AWD Vs. 4WD Driving in Snow

by Jerry Romick

Driving in the snow can be especially challenging and hazardous. Slippery conditions lead to a loss of traction and make it difficult for drivers to maintain control of their vehicles. Drivers who live in areas with severe winters and hills should be especially cautious driving in snowy weather. Four-wheel-drive and all-wheel-drive vehicles offer several advantages for handling extreme winter conditions.

How 4WD Works

There are two basic types of 4WD systems, part-time and full-time or permanent. Part-time 4WD is the more common of the two. The driver chooses whether to operate the vehicle in two-wheel drive 2WD or 4WD depending on road conditions. In most part-time 4WD vehicles the driver shifts the vehicle into 4WD or 4WD Low by manipulating a shift lever. Most vehicles with part-time 4WD must be at a complete stop to shift into 4WD, though some newer models offer "shift on the fly" capability, enabling the driver to shift from 2WD to 4WD and back while the car is in motion. Older vehicles (and some modern heavy-duty vehicles) with part-time 4WD require the driver to get out of the vehicle and manually lock the hubs on the front wheels to engage 4WD. In both types of 4WD power is equally distributed between both axles by gears.

How AWD Works

In vehicles equipped with AWD the system is always on, there is no shifting between 2WD and 4WD. Like 4WD vehicles, power is sent to both axles, but AWD systems use a torque converter (viscous coupling) to divide the power between the axles.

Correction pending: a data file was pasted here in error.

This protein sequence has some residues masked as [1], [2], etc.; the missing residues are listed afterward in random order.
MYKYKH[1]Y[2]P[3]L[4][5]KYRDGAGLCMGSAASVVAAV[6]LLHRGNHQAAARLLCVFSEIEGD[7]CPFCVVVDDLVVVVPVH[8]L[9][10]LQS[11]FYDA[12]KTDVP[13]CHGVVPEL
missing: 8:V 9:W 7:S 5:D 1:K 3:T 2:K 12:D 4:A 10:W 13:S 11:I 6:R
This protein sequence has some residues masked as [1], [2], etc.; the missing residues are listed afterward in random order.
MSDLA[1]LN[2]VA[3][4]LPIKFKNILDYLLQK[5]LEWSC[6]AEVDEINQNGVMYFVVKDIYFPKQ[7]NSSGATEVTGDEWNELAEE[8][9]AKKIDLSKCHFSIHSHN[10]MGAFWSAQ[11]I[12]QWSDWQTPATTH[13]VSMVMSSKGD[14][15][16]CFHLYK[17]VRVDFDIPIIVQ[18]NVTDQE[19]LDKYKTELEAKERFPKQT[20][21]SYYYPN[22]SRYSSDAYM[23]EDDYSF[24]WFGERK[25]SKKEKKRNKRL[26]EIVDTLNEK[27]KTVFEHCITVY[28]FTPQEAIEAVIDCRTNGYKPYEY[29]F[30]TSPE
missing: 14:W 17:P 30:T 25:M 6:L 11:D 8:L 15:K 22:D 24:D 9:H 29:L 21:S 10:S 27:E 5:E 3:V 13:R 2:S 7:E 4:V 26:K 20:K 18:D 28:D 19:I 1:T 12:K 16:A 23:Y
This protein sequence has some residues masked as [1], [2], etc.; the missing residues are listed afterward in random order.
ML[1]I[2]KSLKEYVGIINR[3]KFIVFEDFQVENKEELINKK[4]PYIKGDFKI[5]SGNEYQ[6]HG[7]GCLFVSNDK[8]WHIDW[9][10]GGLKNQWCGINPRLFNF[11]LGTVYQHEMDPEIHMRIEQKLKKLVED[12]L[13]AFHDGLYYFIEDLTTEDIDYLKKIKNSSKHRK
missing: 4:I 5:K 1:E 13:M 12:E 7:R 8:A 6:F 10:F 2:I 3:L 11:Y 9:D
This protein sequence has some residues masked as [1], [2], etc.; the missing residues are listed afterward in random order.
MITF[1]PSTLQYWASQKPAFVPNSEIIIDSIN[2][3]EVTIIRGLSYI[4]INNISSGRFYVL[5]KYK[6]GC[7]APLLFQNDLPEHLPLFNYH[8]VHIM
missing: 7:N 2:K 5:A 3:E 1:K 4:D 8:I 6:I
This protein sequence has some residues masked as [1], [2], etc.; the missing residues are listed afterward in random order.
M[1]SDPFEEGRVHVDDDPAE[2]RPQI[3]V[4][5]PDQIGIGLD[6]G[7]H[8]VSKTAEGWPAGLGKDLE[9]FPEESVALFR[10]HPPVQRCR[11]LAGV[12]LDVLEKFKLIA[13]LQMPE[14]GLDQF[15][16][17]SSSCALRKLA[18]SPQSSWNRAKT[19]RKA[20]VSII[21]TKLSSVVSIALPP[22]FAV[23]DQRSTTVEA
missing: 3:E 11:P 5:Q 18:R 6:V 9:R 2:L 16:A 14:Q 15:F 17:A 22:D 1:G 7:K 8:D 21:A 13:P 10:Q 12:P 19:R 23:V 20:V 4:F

Pros and Cons of 4WD

Vehicles with 4WD are especially effective in dealing with heavy snow, unplowed roads, off-road driving and maintaining traction on hills. When in the 4WD low range, these vehicles can get up even steep snow-covered hills. Most 4WD vehicles operate in rear-wheel 2WD most of the time. Most rear-wheel 2WD vehicles have less traction than front-wheel drive vehicles, so unless the vehicle is in 4WD mode it actually has inferior gripping ability. Part-time 4WD vehicles can not be operated on dry pavement without danger of damaging the components. The addition of either system adds weight and cost to the vehicle, both in the upfront purchase price and in the ongoing operational costs due to lower gas mileage than a comparable model without 4WD or AWD.

Pros and Cons of AWD

One of the main advantages of AWD is that it transfers power to the axles with the most traction without requiring any input from the driver. Some systems can even direct power to individual wheels. Unlike 4WD vehicles which evenly distribute power between both axles, AWD systems can shift as much as 90 percent of the engine's power to the front or rear axle as the situation warrants. Vehicles with AWD are not meant for off-road use and do not have a low gear range, as do 4WD vehicles.

About the Author

Jerry Romick has worked in radio and television for more than 30 years, often contributing to radio publications and websites. He is also an avid motorcyclist who has written about motorcycles for sites such as AllAboutBikes and PowerSportsTV. Romick holds a Bachelor of Science in communications from West Liberty State College.

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